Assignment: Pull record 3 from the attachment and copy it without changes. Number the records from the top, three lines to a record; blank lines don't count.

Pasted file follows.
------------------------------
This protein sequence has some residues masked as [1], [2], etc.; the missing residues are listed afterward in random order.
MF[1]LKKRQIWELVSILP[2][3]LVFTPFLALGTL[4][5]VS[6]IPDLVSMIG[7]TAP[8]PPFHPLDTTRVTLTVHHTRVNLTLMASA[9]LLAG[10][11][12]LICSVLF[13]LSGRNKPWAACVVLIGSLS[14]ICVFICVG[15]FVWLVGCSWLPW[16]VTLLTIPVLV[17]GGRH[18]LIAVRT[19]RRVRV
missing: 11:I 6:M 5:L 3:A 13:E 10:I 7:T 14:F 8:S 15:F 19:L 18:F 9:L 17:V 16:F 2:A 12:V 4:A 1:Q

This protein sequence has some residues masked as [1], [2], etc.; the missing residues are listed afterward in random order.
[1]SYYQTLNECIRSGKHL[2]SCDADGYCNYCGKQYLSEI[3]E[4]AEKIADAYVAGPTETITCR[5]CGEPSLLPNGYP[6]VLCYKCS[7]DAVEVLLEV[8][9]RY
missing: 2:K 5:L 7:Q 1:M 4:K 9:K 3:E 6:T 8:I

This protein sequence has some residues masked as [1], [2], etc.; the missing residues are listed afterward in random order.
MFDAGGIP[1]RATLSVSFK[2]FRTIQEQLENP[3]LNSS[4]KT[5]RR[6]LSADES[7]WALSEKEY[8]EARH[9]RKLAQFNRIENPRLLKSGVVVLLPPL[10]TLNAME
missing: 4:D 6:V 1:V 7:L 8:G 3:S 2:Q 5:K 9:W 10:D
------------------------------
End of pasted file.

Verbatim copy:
This protein sequence has some residues masked as [1], [2], etc.; the missing residues are listed afterward in random order.
MFDAGGIP[1]RATLSVSFK[2]FRTIQEQLENP[3]LNSS[4]KT[5]RR[6]LSADES[7]WALSEKEY[8]EARH[9]RKLAQFNRIENPRLLKSGVVVLLPPL[10]TLNAME
missing: 4:D 6:V 1:V 7:L 8:G 3:S 2:Q 5:K 9:W 10:D